The MER is just one of the many fees you may have to pay on your investment portfolio. There are several other fees that may accrue depending on what type of investment you buy, where you buy it, your account balance, and many other factors.
Many of these fees were carefully ‘hidden’ until recently.
1. Management Expense Ratio (MER)
This forms the bulk of the fees you pay when you invest in mutual funds. MER is an annual fee charged to your portfolio and consists of a mix of management fees, operating expenses, and trailing commissions.
To find out what the cost of MER is for any particular mutual fund or Exchange Traded Fund (ETF), look closely at the funds ‘Fund Facts’ or prospectus. For example, RBC’s Balanced Fund Sr A has an MER of 2.15%.
MER costs are paid directly from the fund and will lower total investment returns over time. The more active the strategy adopted by a fund manager is, the higher the MER will be.
MER is charged whether or not a fund performs well and the return earned on your portfolio is reported net of the MER.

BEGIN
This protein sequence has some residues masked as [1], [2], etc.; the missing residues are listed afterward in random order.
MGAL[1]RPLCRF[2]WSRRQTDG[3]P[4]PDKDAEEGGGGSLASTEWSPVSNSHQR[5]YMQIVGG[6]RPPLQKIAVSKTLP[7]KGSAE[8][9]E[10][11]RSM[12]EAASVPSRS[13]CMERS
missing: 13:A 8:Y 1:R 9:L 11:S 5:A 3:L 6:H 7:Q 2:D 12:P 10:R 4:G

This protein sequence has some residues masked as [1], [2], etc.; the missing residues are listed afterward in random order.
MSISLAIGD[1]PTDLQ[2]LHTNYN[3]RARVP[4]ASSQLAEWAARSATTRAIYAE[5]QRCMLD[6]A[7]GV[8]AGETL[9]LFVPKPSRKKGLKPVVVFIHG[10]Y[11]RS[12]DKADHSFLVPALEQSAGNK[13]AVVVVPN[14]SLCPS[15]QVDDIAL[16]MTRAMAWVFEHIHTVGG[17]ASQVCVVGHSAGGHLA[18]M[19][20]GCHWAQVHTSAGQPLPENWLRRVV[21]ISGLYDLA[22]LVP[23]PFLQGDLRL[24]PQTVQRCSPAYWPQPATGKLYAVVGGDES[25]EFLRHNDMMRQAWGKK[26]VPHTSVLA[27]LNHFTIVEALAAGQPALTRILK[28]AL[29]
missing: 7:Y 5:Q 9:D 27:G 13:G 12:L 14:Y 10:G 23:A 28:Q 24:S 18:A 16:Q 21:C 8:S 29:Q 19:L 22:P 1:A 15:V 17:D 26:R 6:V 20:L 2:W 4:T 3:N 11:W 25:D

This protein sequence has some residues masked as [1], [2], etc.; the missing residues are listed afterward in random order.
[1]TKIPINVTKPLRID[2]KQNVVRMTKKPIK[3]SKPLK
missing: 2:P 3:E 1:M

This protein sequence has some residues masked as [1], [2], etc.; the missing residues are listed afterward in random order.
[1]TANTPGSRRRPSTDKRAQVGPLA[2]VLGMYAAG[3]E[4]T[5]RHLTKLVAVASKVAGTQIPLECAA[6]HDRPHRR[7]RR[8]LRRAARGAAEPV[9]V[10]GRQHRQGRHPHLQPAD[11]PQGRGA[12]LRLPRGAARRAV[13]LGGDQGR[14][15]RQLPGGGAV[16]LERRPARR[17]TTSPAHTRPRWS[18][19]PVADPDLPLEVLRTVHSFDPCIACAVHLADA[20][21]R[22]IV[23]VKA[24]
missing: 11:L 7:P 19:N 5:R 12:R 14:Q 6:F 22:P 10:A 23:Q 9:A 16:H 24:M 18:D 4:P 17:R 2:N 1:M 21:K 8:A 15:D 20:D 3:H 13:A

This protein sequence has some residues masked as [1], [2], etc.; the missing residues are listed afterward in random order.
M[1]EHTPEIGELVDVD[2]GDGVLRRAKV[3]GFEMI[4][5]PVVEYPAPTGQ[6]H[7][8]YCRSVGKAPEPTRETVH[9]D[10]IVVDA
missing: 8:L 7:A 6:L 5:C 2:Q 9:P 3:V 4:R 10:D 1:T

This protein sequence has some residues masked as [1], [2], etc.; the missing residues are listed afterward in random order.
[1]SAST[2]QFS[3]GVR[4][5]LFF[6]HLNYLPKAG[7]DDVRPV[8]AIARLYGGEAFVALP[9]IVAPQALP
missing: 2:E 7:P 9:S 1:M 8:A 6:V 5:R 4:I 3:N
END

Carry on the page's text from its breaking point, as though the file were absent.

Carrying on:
In general, MER fees will go to pay investment managers, legal and other professional fees, administrative fees, marketing costs, trailing commissions, taxes, etc. If you’re interested in how the MER is calculated, it is ⇒
MER = Annual Fees + Annual Expenses / Net Assets
2. Sales Commissions (Sales Loads)
These are commissions you pay to investment dealers when you buy or sell a fund from them. These sales loads come in different forms:
a. Front-end Load (Initial Sales Charge)
An initial sales charge may be charged by the investment firm selling you the fund. The cost can be up to 5% of your initial investment and the money goes to the financial advisor’s firm. The fee charged may be negotiable.
For example, on a $10,000 initial investment, if you are paying a front-end load of 2%, then $9,800 is invested in the fund, while $200 is paid to the advisor’s firm. Front-end loads are now less common due to the increasing competitiveness of the investment landscape.